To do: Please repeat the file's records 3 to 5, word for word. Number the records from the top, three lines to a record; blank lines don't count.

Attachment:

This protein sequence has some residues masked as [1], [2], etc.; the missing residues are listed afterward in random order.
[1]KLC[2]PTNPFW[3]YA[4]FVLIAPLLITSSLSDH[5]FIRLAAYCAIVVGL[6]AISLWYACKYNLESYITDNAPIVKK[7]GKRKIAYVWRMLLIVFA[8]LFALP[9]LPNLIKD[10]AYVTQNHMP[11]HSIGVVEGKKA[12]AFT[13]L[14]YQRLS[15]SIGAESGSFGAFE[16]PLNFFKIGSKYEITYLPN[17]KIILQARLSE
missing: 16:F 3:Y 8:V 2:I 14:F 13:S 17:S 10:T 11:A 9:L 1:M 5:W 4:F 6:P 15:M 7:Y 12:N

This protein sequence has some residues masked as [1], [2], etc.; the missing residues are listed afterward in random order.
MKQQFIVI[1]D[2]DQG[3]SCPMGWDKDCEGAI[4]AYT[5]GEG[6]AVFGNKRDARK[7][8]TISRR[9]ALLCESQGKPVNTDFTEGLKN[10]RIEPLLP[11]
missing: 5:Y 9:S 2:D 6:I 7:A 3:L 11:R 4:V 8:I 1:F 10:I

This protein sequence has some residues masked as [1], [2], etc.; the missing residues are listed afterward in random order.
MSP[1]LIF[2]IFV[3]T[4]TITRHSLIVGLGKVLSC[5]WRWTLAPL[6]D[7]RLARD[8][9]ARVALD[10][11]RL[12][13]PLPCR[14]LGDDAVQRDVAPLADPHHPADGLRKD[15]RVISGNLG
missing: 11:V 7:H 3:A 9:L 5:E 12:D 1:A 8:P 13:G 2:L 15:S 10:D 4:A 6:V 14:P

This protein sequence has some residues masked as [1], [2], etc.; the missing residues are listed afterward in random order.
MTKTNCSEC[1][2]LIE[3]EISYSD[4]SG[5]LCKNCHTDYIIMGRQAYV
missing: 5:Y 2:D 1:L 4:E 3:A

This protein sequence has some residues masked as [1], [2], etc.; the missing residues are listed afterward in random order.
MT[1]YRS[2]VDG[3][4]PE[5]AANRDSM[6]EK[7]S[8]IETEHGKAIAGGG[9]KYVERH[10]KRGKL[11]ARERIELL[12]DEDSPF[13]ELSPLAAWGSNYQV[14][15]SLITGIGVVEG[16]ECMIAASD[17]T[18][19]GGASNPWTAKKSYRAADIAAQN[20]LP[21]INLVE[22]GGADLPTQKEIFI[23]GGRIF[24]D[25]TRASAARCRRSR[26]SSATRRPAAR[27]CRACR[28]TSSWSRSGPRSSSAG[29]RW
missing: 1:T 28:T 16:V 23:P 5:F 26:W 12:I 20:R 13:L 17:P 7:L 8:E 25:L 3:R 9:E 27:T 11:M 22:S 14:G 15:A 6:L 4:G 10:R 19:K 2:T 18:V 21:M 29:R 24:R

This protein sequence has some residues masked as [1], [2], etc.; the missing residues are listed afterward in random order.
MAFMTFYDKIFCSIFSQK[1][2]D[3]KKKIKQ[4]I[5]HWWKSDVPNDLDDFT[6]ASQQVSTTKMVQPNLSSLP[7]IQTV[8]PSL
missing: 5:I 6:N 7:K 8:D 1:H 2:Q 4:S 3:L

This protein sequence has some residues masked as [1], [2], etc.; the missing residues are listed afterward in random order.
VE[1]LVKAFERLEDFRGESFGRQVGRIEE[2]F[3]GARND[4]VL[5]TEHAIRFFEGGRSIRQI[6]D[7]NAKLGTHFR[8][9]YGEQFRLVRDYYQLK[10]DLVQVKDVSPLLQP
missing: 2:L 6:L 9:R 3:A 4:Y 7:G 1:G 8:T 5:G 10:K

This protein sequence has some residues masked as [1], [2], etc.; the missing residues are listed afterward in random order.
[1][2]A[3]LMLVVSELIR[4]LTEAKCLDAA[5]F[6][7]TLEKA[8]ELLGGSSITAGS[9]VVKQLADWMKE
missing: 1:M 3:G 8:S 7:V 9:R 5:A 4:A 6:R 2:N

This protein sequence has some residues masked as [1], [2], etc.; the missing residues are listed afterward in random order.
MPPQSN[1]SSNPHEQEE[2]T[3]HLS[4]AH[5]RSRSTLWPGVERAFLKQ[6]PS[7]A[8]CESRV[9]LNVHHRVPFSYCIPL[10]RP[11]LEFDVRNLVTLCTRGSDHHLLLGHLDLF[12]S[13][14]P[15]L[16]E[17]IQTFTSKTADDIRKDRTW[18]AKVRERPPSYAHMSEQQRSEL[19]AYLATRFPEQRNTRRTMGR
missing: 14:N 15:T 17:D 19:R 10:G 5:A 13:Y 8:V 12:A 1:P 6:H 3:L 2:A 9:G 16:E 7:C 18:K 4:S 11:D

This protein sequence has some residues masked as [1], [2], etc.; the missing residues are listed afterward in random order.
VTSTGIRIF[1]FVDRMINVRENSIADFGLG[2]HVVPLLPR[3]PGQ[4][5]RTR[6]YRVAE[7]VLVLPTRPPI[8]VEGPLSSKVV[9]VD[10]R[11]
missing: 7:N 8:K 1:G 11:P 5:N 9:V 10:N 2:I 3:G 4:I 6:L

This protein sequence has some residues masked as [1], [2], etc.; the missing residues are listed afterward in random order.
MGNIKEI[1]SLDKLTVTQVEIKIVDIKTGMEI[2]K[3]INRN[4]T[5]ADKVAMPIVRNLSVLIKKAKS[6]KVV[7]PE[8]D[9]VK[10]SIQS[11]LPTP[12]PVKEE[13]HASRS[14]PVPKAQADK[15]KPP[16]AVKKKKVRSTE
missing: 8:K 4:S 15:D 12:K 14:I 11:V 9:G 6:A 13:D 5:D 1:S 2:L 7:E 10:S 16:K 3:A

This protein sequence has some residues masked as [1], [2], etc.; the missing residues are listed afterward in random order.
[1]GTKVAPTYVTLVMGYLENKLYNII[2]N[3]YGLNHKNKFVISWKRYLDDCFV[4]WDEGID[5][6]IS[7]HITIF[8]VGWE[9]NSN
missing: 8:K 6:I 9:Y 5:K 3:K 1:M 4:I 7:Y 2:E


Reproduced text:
This protein sequence has some residues masked as [1], [2], etc.; the missing residues are listed afterward in random order.
MSP[1]LIF[2]IFV[3]T[4]TITRHSLIVGLGKVLSC[5]WRWTLAPL[6]D[7]RLARD[8][9]ARVALD[10][11]RL[12][13]PLPCR[14]LGDDAVQRDVAPLADPHHPADGLRKD[15]RVISGNLG
missing: 11:V 7:H 3:A 9:L 5:E 12:D 1:A 8:P 13:G 2:L 15:S 10:D 4:A 6:V 14:P

This protein sequence has some residues masked as [1], [2], etc.; the missing residues are listed afterward in random order.
MTKTNCSEC[1][2]LIE[3]EISYSD[4]SG[5]LCKNCHTDYIIMGRQAYV
missing: 5:Y 2:D 1:L 4:E 3:A

This protein sequence has some residues masked as [1], [2], etc.; the missing residues are listed afterward in random order.
MT[1]YRS[2]VDG[3][4]PE[5]AANRDSM[6]EK[7]S[8]IETEHGKAIAGGG[9]KYVERH[10]KRGKL[11]ARERIELL[12]DEDSPF[13]ELSPLAAWGSNYQV[14][15]SLITGIGVVEG[16]ECMIAASD[17]T[18][19]GGASNPWTAKKSYRAADIAAQN[20]LP[21]INLVE[22]GGADLPTQKEIFI[23]GGRIF[24]D[25]TRASAARCRRSR[26]SSATRRPAAR[27]CRACR[28]TSSWSRSGPRSSSAG[29]RW
missing: 1:T 28:T 16:V 23:P 5:F 26:W 12:I 20:R 13:L 17:P 7:L 8:E 25:L 3:R 9:E 27:T 11:M 22:S 14:G 15:A 6:L 4:G 10:R 19:K 2:T 18:V 21:M 29:R 24:R